For all those who took part in the fraternisation at St Yves, it was a memorable occasion. Lieutenant Bairnsfather wrote: There had not been an atom of hate shown by either side . . . it was a punctuation mark on all the combatants lives of cold and humid hate. Leutnant Zehmischs Christmas Day had been marvellous and strange and he felt it was wonderful that the Christmas festival of love should have caused enemies to be friends for a short time.
Boxing Day 1914
Soldiers of all ranks were concerned about the reaction of the Generals. My grandfathers decision to meet an enemy officer in No Mans Land, unarmed, constituted a serious breach of discipline quite possibly deemed to be treasonable. He wrote: I am told the General and Staff are furious but powerless to stop it. Private Day was anxious for his commanding officer: the truce cannot last any longer or else our officer will get into trouble. Harry Morgan and others asked the question: If all the troops along the line had refused to fight on both sides, would the War have ended there and then?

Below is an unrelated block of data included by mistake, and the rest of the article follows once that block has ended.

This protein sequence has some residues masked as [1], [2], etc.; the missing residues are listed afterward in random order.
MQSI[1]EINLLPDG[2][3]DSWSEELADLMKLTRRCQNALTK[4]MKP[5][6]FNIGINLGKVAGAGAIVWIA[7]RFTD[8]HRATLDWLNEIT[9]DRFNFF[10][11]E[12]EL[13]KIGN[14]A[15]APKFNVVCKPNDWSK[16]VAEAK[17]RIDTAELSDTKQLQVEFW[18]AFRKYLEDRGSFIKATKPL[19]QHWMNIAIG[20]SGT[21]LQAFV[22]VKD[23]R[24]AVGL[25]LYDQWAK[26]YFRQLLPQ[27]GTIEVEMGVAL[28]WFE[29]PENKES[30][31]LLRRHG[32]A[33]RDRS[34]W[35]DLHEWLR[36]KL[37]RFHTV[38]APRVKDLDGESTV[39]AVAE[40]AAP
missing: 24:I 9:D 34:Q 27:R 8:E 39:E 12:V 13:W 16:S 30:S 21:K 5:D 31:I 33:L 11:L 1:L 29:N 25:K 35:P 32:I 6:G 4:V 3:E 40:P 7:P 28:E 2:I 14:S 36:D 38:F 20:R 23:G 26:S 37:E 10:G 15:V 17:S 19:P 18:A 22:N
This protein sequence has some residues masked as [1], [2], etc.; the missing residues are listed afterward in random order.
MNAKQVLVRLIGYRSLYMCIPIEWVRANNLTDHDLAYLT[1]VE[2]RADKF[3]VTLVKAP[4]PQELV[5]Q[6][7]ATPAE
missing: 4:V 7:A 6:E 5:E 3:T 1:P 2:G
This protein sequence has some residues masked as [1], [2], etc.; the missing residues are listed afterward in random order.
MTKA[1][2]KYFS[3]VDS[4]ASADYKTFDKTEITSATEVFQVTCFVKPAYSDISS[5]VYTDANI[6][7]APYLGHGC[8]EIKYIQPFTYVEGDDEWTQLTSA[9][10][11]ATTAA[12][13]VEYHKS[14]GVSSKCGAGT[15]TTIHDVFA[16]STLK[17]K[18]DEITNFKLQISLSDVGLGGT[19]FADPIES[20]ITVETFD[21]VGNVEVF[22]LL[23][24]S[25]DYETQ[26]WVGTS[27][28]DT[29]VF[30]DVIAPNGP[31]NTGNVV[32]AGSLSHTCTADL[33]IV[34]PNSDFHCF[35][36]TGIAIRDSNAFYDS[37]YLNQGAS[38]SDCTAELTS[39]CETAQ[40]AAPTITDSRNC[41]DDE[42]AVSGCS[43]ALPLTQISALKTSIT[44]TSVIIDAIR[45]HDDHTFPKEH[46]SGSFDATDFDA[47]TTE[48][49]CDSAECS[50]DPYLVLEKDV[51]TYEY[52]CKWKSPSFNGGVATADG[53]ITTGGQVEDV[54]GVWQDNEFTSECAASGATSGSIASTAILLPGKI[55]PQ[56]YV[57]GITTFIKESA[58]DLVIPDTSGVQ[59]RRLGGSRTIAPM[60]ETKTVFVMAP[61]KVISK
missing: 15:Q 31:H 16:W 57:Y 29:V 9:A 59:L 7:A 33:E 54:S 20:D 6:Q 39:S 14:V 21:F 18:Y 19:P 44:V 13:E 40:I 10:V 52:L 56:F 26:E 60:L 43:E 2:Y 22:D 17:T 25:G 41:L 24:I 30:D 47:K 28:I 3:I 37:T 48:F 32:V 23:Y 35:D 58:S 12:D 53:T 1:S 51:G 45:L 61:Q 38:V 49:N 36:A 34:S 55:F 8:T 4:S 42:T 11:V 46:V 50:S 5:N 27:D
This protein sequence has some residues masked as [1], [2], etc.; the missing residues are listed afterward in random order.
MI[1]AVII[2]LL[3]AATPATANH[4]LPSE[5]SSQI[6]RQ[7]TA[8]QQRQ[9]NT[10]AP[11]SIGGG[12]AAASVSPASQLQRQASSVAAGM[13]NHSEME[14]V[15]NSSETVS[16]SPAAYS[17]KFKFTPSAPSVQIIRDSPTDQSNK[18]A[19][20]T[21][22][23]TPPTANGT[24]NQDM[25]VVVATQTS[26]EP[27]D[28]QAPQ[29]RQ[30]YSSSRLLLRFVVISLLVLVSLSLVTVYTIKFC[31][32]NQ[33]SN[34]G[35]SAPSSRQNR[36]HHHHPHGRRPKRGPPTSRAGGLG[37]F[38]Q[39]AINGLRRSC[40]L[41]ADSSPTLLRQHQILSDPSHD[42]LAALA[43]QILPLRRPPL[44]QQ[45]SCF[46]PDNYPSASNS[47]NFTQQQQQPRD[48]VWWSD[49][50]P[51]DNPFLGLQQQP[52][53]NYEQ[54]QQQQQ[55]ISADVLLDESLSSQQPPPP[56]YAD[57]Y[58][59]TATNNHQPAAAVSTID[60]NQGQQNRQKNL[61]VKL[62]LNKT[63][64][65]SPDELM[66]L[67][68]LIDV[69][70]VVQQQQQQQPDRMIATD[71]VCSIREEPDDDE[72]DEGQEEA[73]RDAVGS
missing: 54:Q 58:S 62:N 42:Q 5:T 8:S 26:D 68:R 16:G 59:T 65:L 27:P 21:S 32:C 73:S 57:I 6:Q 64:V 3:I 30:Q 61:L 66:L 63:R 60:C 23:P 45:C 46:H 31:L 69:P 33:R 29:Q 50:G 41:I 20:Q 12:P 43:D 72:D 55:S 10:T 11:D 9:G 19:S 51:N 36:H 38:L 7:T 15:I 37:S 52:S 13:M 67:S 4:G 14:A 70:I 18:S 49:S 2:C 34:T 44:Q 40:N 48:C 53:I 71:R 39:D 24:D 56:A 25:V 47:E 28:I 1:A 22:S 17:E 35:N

Sure enough on Boxing Day, General Smith-Dorrien was seeking details of officers and units who had taken part in the truce with a view to disciplinary action.
The New Year 1915
On 28th December, the Warwicks were relieved by the Dubs and marched to new billets. Until 5th January, there was little action and to amuse himself on 4th January, Hamilton took out his trumpet, sat on the trench parapet and played the Austrian Anthem. Four shots were fired at me so I played Rule Britannia. I wonder why they didnt like the Austrian air?
A week later Captain Hamilton returned to England, never to return to the Front Line, invalided out because of his deafness which had been made worse by the noise and conditions. Many of his fellow soldiers like Captain Black and Private William Tapp were not so lucky; both were killed at the 2nd Battle of Ypres in April 1915 along with nearly 500 other Royal Warwicks who were commemorated on the Menin
Gate in Ypres.
Sir Arthur Conan Doyle described the Christmas Truce as an amazing spectacle one human episode amid all the atrocities which have stained the memory of the war. My grandfather could be accused of hyperbole but one cannot blame him for his diary entry for Christmas Day, which he wrote in capital letters: A DAY UNIQUE IN THE WORLDS HISTORY. n
Meet at Dawn, Unarmed, Captain Robert Hamiltons account of trench warfare and the Christmas Truce in 1914 by Andrew Hamilton and Alan Reed, can be ordered from www.meetatdawnunarmed.co.uk and good bookshops.